I should preface this by saying that I am not, in principle, a gadget person. I have a small apartment on the beach with a kitchen befitting my apartment’s size (you don’t even want to know my square yardage), and frankly I don’t need a lot of things that take up a ton of space and are only good for one thing. Although, as you can see by this list, I totally broke my own rule for a few items.
I get a lot of questions from readers about what sort of products I would recommend, so I decided to make a quick list of the gadgets I use regularly. Since as you know (and much to my mother’s chagrin), I do not get paid to write this blog or to recommend or advertise any product. If I tell you I like a thing and that you should buy it, it’s because I own it myself and I like it.
Also, I eat a lot of yogurt and rice, so I have a yogurt maker and a rice cooker as well. They take up very little space, and the yogurt maker especially saves me a lot of money in store-bought yogurt with who-knows-what added to it.
1) Everyone needs a slow cooker.
I use my crock pot for about a third of the meals I make — from pork carnitas to beans and greens to smoked chicken stock to every kind of chili or soup you can imagine, to apple butter for canning (or not) and bacon jams for just about everything.
Plus, a crock pot, or slow cooker, isn’t technically a gadget, right? Everyone should have one. They’re cheap, they last a long time, they don’t require anything fancy, and most slow-cooker recipes are pretty fool-proof.
Even if you buy a really fancy and expensive one, it’s worth it. The first time you enjoy a hot, homemade soup that has been cooking slowly all day while you’ve been at work, the thing will have paid for itself.
I bought a Masterbuilt M7P 7-in-1 Outdoor Cooking system a few years ago. I bought it on Overstock, which for certain purchases gives you free shipping, and I paid about $160 total (although I have seen it on other websites for similar prices or cheaper). I paid another $40 for a used propane tank and another $30 or so for a fancy digital thermometer (which I would recommend regardless of the smoker).
The M7P use both charcoal and propane, and can be a grill or a smoker. It can also be a campfire grill (you simply remove all but the base and you can lay firewood on it) a boiler (use the giant pot in the kit on the flame without the drum-shaped piece), and a steamer (add the big steamer pot to the other pot).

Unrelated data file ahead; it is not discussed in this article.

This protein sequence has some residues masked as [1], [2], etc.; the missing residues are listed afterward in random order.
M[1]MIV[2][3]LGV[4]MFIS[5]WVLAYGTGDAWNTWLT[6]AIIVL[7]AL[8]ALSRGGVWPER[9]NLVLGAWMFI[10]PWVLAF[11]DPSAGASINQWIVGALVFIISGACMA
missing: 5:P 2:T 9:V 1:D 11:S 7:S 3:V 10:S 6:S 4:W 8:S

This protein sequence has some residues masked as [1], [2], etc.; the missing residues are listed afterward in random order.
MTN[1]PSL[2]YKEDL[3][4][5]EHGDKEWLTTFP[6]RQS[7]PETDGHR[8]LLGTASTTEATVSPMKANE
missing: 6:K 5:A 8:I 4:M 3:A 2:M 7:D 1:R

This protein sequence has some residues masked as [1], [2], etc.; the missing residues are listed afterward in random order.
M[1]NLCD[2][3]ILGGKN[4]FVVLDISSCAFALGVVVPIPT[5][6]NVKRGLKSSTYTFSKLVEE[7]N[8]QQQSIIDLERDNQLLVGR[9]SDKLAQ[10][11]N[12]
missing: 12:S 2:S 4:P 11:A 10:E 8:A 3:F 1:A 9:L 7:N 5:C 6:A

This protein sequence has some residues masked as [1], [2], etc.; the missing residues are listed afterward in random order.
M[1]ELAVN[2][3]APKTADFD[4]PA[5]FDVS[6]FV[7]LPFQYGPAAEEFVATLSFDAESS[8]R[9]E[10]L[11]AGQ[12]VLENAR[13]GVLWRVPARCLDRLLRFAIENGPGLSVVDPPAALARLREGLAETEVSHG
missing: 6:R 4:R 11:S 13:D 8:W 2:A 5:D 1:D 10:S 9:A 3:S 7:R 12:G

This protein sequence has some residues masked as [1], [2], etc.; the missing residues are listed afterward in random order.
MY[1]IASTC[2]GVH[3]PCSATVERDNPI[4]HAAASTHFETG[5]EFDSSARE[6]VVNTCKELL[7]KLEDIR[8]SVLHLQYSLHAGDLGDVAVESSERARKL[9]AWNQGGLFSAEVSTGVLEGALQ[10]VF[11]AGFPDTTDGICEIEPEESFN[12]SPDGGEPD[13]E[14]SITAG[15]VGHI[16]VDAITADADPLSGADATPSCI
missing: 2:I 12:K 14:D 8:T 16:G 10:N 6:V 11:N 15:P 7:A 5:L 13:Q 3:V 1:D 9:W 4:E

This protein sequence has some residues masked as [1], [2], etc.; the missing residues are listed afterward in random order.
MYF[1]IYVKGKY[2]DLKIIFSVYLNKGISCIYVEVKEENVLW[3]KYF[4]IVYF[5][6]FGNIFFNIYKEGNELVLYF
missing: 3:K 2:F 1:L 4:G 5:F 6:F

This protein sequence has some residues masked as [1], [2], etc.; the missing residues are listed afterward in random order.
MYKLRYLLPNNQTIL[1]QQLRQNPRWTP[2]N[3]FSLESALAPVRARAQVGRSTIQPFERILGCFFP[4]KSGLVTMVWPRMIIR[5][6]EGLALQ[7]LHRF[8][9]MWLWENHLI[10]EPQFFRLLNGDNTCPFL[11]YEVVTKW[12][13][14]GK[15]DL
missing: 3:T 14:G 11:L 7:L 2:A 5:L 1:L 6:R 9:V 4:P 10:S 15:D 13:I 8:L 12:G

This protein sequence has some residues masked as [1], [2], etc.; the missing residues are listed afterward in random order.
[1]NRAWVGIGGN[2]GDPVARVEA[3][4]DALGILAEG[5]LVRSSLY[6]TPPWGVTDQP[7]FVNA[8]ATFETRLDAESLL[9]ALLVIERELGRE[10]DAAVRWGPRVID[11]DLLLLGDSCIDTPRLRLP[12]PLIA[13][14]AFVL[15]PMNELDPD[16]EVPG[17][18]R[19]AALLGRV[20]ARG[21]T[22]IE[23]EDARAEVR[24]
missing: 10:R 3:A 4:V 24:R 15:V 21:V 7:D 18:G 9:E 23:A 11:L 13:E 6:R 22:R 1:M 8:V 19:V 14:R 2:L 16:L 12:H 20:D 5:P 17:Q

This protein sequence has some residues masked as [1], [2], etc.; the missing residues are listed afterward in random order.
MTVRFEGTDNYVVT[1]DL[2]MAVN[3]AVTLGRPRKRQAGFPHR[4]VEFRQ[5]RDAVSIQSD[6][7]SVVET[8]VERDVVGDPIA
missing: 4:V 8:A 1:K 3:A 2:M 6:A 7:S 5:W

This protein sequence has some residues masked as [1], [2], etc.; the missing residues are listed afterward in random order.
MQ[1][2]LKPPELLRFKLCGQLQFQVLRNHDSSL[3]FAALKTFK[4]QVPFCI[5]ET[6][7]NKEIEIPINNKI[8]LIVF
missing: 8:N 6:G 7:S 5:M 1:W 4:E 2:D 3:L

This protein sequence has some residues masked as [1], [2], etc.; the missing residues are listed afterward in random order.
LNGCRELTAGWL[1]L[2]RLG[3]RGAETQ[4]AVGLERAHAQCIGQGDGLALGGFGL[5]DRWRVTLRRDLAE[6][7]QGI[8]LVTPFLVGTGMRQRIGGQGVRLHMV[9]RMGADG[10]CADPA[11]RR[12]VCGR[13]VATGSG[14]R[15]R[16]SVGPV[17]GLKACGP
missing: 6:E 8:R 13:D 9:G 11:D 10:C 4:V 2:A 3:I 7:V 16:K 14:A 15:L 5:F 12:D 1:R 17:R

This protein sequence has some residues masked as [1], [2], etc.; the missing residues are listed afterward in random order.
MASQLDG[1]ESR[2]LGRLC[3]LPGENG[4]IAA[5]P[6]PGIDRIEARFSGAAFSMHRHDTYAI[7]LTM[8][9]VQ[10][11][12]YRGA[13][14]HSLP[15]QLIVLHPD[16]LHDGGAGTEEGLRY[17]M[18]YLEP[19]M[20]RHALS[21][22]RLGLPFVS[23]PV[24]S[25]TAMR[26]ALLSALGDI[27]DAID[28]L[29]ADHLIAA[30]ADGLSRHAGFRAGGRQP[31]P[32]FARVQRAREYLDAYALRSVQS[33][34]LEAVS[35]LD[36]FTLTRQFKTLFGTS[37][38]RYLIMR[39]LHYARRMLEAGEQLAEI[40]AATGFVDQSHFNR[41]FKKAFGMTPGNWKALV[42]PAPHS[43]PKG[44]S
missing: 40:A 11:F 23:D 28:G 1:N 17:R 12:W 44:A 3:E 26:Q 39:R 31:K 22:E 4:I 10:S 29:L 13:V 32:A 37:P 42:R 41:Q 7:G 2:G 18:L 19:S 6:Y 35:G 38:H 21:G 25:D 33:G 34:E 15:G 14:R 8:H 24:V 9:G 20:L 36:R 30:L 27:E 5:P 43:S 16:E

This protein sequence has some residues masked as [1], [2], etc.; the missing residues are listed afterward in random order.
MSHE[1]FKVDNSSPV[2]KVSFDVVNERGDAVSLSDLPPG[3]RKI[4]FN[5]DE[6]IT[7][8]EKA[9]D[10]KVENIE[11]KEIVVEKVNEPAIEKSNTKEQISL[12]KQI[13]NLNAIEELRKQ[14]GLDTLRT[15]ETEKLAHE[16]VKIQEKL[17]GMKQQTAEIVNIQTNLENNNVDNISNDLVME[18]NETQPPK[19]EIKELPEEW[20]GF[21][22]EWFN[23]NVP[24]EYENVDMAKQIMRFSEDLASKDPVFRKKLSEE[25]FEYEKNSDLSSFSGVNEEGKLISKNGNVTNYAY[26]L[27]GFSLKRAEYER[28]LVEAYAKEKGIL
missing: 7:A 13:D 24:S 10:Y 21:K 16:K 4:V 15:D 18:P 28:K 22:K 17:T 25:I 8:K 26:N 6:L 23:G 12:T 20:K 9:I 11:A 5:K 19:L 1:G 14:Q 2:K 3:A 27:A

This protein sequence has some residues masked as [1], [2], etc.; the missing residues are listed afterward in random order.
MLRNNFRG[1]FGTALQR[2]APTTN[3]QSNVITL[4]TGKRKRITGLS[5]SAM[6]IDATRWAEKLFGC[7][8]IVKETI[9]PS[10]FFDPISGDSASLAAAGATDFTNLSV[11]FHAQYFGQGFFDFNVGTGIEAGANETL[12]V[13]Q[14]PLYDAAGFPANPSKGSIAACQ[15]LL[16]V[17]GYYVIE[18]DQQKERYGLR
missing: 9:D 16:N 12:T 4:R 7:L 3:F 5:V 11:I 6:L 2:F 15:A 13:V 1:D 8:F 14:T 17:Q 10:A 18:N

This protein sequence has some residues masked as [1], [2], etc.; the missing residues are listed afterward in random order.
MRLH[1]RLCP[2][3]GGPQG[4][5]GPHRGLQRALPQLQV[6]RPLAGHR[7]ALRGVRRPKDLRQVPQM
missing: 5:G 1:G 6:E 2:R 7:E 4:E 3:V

Even if you opt to not buy this particular model, I think everyone should have the ability to smoke their food … or at the very least, grill it outdoors. Don’t just use that propane grill or that charcoal smoker for special occasions, or even just for meat. Try roasting some pumpkins or squash for soup in it, or smoking some garlic and peppers to use for other dishes. Try smoking your wings.
3) I kill plants. Yet I love this mini-garden for non-gardeners.
How about THIS thing? Cool birthday present, a four-level seed sprouter. As you can see below, it takes up very little space on your countertop and it’s easy-to-clean plastic.
It’s also very simple to use … you get some seeds. A few come with the kit, plus I got a few more as part of my present, but they generally cost less than $4 a pack. You soak the seeds for a few days, then spread the seeds on the sprouter.
Once it’s done, you have a great pile of sprouts, perfect for sandwiches, salads, and a myriad of other dishes.
I won this set in a cool contest from Killer Pickles this spring, and I’ve been using it pretty much nonstop. It’s basically a set of caps and airlocks.
This was my first use of the kit … some red cabbage, fermented with green garlic and green apple.
It made its debut with some Bratwurst at a Memorial Day party this summer, and it was SO AMAZING that I had to go buy some half-gallon-sized mason jars, which is the largest size jar you can buy and still fit the airlock caps. So … I’m not new to fermenting, but I needed to try all of my previous recipes using these bad boys.
Since then I’ve made some amazing pickles …
… and tepache …
… and now some peppers are fermenting for sriracha.
I also fermented some pears with spicy peppers. I think they’ll be amazing on a cheese plate.
5) Preserving on a different level with a food dehydrator.
I’ve been making homemade jams and pickles and preserves for a few years now, and I had been focusing on them so much that I neglected one of the best and oldest forms of preservation – drying. I scored a Nesco brand dehydrator — a promotional version of the 4-tray dehydrator called a “Jerky XPress” that comes with a jerky gun and spices and curing salts for making jerky.
Of course, it can be used to dehydrate anything … lately for kale chips with parmesan cheese, fresh berries, and spicy peppers.
Check back later to see what I’m making with those dehydrated peppers. :)